13. "HICP (2005=100): Monthly data (12-month average rate of annual change)". Eurostat. 16 August 2012. Retrieved 6 September 2012.
  14. "Long-term interest rate statistics for EU Member States (monthly data for the average of the past year)". Eurostat. Retrieved 18 December 2012.
  15. Iceland vote: Centre-right opposition wins election, BBC News, 28 April 2013, retrieved 1 May 2013
  16. Robert Roberson; Balazs Koranyi (30 April 2013), Iceland's center-right Progressives to form new government, Reuters, retrieved 1 May 2013
  17. "Iceland Election: Sigmundur Davíð to be Prime Minister" Iceland Review, 18 May 2013, retrieved 19 May 2013
  18. "Young Guns". Iceland Review. 3 June 2013. Retrieved 3 June 2013.
  19. Balazs Koranyi (October 30, 2013). "Iceland's debt talks slow, onus on 'cosy' creditors: PM". Reuters. Retrieved May 29, 2016.
  20. Sigmundur Davíð Gunnlaugsson (20 April 2014). Kari Liuhto; Saara Majuri, eds. "Together we stand stronger – the importance of regional co-operation" (PDF). Baltic Rim Economies. Pan-European Institute, University of Turku. ISSN 1459-9759.
  21. 1 2 3 "Isländsk ilska växer efter statsminister-avslöjande". (in Swedish). Retrieved 5 April 2016.
  22. 1 2 "Statsministern går – mitt i intervjun". (in Swedish). Retrieved 5 April 2016.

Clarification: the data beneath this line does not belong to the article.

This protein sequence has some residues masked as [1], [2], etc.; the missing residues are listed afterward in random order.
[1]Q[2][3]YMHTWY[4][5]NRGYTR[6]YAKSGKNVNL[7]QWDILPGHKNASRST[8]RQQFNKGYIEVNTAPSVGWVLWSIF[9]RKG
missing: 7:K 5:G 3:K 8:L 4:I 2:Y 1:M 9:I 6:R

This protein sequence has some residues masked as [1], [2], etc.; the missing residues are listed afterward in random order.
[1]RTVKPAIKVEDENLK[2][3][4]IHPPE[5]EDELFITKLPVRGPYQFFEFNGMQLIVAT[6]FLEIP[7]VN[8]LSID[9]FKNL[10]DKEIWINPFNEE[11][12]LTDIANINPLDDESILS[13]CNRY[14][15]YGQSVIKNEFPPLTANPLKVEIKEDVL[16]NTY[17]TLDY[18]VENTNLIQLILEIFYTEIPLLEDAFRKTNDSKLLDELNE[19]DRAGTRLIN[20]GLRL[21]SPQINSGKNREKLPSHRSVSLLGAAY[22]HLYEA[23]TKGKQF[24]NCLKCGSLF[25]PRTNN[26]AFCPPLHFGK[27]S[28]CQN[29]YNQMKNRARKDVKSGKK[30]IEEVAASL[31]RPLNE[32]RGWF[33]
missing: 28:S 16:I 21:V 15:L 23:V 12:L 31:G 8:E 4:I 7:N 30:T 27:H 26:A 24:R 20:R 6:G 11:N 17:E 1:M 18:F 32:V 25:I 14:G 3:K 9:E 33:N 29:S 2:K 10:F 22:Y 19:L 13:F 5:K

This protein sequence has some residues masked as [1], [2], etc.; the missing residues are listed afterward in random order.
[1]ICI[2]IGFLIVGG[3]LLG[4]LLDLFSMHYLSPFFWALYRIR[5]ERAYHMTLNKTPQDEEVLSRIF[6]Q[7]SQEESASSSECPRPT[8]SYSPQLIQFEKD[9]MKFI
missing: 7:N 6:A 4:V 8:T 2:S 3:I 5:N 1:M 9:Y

23. 1 2 "Uppdrag Granskning avslöjar "historiens största läcka"". Dagens Media (in Swedish). Retrieved 5 April 2016.
  24. "Iceland's prime minister walks out of interview over tax haven question – video". the Guardian. 3 April 2016. Retrieved 5 April 2016.
  25. Paul Fontaine (4 April 2016). "PM Apologises For Behaviour, Says Will Not Resign". The Reykjavík Grapevine. Fröken Ltd.
  26. "Islands Premier parkte Geld in der Karibik". Tagesschau (in German). 3 April 2016.
  27. 1 2 "Iceland's PM says he will not resign in Panama Papers scandal". Belfast Telegraph. April 4, 2016. Retrieved April 4, 2016. He allegedly sold his half of the company to Palsdottir for one US dollar on 31 December 31, 2009, the day before a new Icelandic law took effect that would have required him to declare the ownership of Wintris as a conflict of interest.